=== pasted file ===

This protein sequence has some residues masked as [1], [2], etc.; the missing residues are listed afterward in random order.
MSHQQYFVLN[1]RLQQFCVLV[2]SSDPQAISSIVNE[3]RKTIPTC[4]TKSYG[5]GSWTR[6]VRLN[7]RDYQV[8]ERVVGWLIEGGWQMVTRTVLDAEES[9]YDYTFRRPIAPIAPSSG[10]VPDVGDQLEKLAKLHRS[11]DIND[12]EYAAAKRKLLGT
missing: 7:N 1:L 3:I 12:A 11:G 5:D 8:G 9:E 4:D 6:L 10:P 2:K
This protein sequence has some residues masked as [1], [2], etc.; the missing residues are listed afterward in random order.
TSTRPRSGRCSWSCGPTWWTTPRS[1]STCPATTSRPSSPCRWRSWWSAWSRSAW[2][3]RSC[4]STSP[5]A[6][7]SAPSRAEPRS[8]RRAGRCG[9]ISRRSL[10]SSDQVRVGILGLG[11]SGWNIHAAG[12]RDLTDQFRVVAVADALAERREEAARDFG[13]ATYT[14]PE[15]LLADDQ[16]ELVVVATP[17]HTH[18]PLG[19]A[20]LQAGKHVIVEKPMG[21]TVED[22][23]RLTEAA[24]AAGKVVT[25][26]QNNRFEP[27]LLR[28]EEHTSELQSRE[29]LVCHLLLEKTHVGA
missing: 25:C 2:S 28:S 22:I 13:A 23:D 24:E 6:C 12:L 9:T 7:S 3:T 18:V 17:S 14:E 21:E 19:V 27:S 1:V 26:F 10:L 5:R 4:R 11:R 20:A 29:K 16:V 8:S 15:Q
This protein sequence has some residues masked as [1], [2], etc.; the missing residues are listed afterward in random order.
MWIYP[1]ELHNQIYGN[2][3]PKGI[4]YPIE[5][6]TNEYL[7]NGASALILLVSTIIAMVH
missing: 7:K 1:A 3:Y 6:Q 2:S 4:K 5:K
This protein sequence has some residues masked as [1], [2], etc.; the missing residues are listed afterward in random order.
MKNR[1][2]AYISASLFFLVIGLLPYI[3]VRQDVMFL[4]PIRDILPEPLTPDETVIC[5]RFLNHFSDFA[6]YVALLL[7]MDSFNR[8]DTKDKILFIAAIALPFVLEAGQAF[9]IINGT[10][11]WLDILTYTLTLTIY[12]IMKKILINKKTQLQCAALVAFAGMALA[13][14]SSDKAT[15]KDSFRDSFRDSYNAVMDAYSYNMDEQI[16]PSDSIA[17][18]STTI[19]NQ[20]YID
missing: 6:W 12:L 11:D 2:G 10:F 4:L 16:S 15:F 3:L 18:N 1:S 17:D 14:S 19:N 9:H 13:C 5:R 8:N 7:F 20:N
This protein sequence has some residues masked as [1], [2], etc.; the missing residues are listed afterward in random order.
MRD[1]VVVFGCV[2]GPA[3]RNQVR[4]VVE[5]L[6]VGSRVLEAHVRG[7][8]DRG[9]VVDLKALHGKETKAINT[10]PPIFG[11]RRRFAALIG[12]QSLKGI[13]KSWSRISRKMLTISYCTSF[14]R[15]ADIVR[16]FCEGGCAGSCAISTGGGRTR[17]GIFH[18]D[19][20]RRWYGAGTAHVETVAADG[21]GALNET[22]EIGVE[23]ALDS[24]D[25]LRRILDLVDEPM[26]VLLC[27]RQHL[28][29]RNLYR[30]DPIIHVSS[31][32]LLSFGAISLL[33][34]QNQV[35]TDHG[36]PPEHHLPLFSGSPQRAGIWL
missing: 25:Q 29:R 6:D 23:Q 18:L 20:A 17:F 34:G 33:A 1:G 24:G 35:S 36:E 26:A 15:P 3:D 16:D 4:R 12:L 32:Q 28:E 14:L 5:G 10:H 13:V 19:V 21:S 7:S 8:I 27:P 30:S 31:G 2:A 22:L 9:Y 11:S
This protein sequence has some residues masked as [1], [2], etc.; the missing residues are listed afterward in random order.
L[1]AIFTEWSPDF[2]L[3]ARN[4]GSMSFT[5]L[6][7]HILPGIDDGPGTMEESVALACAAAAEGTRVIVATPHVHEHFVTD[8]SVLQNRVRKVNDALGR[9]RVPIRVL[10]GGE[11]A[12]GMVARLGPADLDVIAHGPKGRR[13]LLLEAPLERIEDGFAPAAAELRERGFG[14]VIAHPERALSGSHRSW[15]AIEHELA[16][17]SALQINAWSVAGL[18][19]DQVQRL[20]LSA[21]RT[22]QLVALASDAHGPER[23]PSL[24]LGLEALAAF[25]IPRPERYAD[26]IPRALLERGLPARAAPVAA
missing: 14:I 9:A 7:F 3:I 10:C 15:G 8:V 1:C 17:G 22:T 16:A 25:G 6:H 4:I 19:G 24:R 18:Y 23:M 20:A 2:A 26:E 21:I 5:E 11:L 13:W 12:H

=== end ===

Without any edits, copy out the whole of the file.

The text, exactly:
This protein sequence has some residues masked as [1], [2], etc.; the missing residues are listed afterward in random order.
MSHQQYFVLN[1]RLQQFCVLV[2]SSDPQAISSIVNE[3]RKTIPTC[4]TKSYG[5]GSWTR[6]VRLN[7]RDYQV[8]ERVVGWLIEGGWQMVTRTVLDAEES[9]YDYTFRRPIAPIAPSSG[10]VPDVGDQLEKLAKLHRS[11]DIND[12]EYAAAKRKLLGT
missing: 7:N 1:L 3:I 12:A 11:G 5:D 8:G 9:E 4:D 6:L 10:P 2:K
This protein sequence has some residues masked as [1], [2], etc.; the missing residues are listed afterward in random order.
TSTRPRSGRCSWSCGPTWWTTPRS[1]STCPATTSRPSSPCRWRSWWSAWSRSAW[2][3]RSC[4]STSP[5]A[6][7]SAPSRAEPRS[8]RRAGRCG[9]ISRRSL[10]SSDQVRVGILGLG[11]SGWNIHAAG[12]RDLTDQFRVVAVADALAERREEAARDFG[13]ATYT[14]PE[15]LLADDQ[16]ELVVVATP[17]HTH[18]PLG[19]A[20]LQAGKHVIVEKPMG[21]TVED[22][23]RLTEAA[24]AAGKVVT[25][26]QNNRFEP[27]LLR[28]EEHTSELQSRE[29]LVCHLLLEKTHVGA
missing: 25:C 2:S 28:S 22:I 13:A 23:D 24:E 6:C 12:L 9:T 7:S 3:T 18:V 17:S 14:E 21:E 19:V 27:S 1:V 26:F 10:L 5:R 4:R 11:R 20:A 29:K 16:V 8:S 15:Q
This protein sequence has some residues masked as [1], [2], etc.; the missing residues are listed afterward in random order.
MWIYP[1]ELHNQIYGN[2][3]PKGI[4]YPIE[5][6]TNEYL[7]NGASALILLVSTIIAMVH
missing: 7:K 1:A 3:Y 6:Q 2:S 4:K 5:K
This protein sequence has some residues masked as [1], [2], etc.; the missing residues are listed afterward in random order.
MKNR[1][2]AYISASLFFLVIGLLPYI[3]VRQDVMFL[4]PIRDILPEPLTPDETVIC[5]RFLNHFSDFA[6]YVALLL[7]MDSFNR[8]DTKDKILFIAAIALPFVLEAGQAF[9]IINGT[10][11]WLDILTYTLTLTIY[12]IMKKILINKKTQLQCAALVAFAGMALA[13][14]SSDKAT[15]KDSFRDSFRDSYNAVMDAYSYNMDEQI[16]PSDSIA[17][18]STTI[19]NQ[20]YID
missing: 6:W 12:L 11:D 2:G 10:F 4:L 16:S 15:F 3:L 18:N 1:S 17:D 14:S 19:N 9:H 13:C 5:R 8:N 7:F 20:N
This protein sequence has some residues masked as [1], [2], etc.; the missing residues are listed afterward in random order.
MRD[1]VVVFGCV[2]GPA[3]RNQVR[4]VVE[5]L[6]VGSRVLEAHVRG[7][8]DRG[9]VVDLKALHGKETKAINT[10]PPIFG[11]RRRFAALIG[12]QSLKGI[13]KSWSRISRKMLTISYCTSF[14]R[15]ADIVR[16]FCEGGCAGSCAISTGGGRTR[17]GIFH[18]D[19][20]RRWYGAGTAHVETVAADG[21]GALNET[22]EIGVE[23]ALDS[24]D[25]LRRILDLVDEPM[26]VLLC[27]RQHL[28][29]RNLYR[30]DPIIHVSS[31][32]LLSFGAISLL[33][34]QNQV[35]TDHG[36]PPEHHLPLFSGSPQRAGIWL
missing: 25:Q 29:R 6:D 23:Q 18:L 20:A 17:F 34:G 33:A 1:G 24:G 35:S 36:E 26:A 15:P 3:D 16:D 4:R 12:L 32:Q 28:E 14:L 5:G 10:H 13:V 19:V 21:S 7:S 8:I 27:P 30:S 31:G 2:A 22:L 9:Y 11:S
This protein sequence has some residues masked as [1], [2], etc.; the missing residues are listed afterward in random order.
L[1]AIFTEWSPDF[2]L[3]ARN[4]GSMSFT[5]L[6][7]HILPGIDDGPGTMEESVALACAAAAEGTRVIVATPHVHEHFVTD[8]SVLQNRVRKVNDALGR[9]RVPIRVL[10]GGE[11]A[12]GMVARLGPADLDVIAHGPKGRR[13]LLLEAPLERIEDGFAPAAAELRERGFG[14]VIAHPERALSGSHRSW[15]AIEHELA[16][17]SALQINAWSVAGL[18][19]DQVQRL[20]LSA[21]RT[22]QLVALASDAHGPER[23]PSL[24]LGLEALAAF[25]IPRPERYAD[26]IPRALLERGLPARAAPVAA
missing: 14:I 9:A 7:F 3:I 10:C 15:G 8:V 1:C 17:G 22:T 16:A 25:G 6:H 4:I 19:G 24:R 18:Y 23:M 20:A 2:A 26:E 21:I 5:E 11:L 13:W 12:H